If there’s one thing all gardeners hate, it is weeds. Fortunately, there are a number of chemical-free tactics you can use to control weeds in your garden. And in the long run, most of them will be cheaper than spending money on toxic, synthetic chemical weed controls.
A weed, by definition, is any plant that grows in a place where it’s not wanted. With that thought in mind, let’s discuss some weed prevention tactics.
Prevent Weeds Naturally With Other Plants
If you want chemical-free weed control, plant other plants. That’s right. Plant the plants that you want, and place them close enough together that there is no bare soil between them. Weeds grow where there is bare earth. In a sense, weeds are nature’s Band-Aids. To Mother Nature, the earth is supposed to be covered with plants, so wherever there is bare earth and available space, a plant will grow. You might as well make it a plant you want instead of one you don’t. To prevent weeds naturally by using other plants, simply look at the plant tag before you plant it to check the size and spacing requirements.
Mulch Provides Chemical-Free Weed Control
A 2- to 3-inch depth of mulch will provide chemical-free weed control. There are a lot of different materials that can be used as mulch. In some areas of the country, lava rock or river rock are used as a chemical-free weed prevention tactic. In other regions, an organic bark is the mulch of choice.
Essentially, mulch works by depleting the top 2 or 3 inches from the surface of the essential nutrients that plants need to grow. Rock mulch, like lava rock or river cobble, has no nitrogen, phosphorus, or potassium available for plants, so if the mulch is deep enough, it will make it difficult for weed seeds to find soil in which to take root and grow. Organic bark mulch prevents weeds because nitrogen is locked up during the decomposition of woody material. Organic bark mulch has the added benefit of increasing the activity of earthworms and microscopic organisms in the soil as well as building the soil as the mulch breaks down.
Pulling Weeds is Important
As tedious as it may seem, pulling weeds before they go to seed is one of the most important weed prevention tactics available. All it takes is a little time and effort. Repeatedly cutting the tops of the weeds off with a garden hoe can eventually rob them of the means to photosynthesize, causing them to die, but pulling weeds up by the roots and discarding all of the plant is the best way to prevent future weed growth.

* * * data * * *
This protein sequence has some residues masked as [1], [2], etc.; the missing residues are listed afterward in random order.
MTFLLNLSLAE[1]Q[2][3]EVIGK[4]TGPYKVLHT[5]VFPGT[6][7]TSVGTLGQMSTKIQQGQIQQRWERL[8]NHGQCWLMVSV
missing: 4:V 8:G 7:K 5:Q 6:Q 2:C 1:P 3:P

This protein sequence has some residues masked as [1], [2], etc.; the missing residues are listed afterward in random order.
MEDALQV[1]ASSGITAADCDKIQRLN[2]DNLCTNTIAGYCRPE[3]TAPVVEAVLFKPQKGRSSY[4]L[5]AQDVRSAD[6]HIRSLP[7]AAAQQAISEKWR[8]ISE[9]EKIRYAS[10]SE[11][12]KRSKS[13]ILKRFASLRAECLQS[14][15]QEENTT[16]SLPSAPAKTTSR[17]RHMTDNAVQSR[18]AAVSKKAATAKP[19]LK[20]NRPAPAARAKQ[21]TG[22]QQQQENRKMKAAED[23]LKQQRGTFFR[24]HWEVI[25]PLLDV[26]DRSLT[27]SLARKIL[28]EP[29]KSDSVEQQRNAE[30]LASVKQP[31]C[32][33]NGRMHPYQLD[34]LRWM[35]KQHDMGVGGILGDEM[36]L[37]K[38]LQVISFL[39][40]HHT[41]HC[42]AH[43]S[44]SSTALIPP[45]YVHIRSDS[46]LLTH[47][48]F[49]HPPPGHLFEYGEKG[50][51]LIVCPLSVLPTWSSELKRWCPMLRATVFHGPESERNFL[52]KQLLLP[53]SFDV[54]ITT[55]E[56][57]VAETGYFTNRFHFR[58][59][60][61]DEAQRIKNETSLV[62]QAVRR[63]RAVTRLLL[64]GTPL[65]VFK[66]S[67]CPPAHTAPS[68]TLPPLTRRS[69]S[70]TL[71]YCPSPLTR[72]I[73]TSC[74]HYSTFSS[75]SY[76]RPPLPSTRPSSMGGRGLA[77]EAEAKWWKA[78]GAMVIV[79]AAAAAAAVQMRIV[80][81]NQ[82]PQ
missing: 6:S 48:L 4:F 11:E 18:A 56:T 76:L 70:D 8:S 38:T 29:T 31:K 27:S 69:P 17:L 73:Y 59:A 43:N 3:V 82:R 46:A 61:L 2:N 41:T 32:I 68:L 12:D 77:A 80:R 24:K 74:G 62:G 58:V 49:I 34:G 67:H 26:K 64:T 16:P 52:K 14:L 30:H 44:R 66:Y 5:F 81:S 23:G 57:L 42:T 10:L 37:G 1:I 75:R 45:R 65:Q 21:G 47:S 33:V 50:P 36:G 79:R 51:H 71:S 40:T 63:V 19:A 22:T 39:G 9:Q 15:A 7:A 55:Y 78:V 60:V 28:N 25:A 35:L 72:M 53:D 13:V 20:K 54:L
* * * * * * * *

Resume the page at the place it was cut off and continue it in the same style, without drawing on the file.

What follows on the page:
Kill Weeds With Vinegar?
A lot has been written recently about vinegar as a chemical-free weed killer. If pulling weeds isn’t your thing, you can try spraying them with white vinegar, which has a concentration of 5 percent acetic acid and 95 percent water. Vinegar does not actually prevent weeds; it only burns the leaves of weeds that are already in your garden. It essentially has the same effect as using a garden hoe to cut the tops off of them.
Perennial weeds, which come back from the same plant year after year, will continue to grow back. This is because vinegar does not permeate into plant roots. The acetic acid in vinegar turns the leaves of weeds brown, and will work to rid your garden of small annual weeds – those that only grow for one season. However, large, perennial weeds will just keep coming.
Be careful where you spray vinegar. Just as you need to be careful where you spray chemical herbicides, you need to be careful where you spray vinegar. If you accidentally get it on the garden plants you want to keep, you could burn their leaves.
No Magic Bullet
When it comes to chemical-free weed prevention, you can tell there’s no magic bullet. You will need to get out in the garden and do some hard work if you want to keep weeds at bay. Set aside 15 minutes per day to be outside pulling weeds. Spend a little money on a layer of organic bark mulch. Or, simply plant your garden so full of the plants you want there will be little room for undesirable weeds to take root and grow.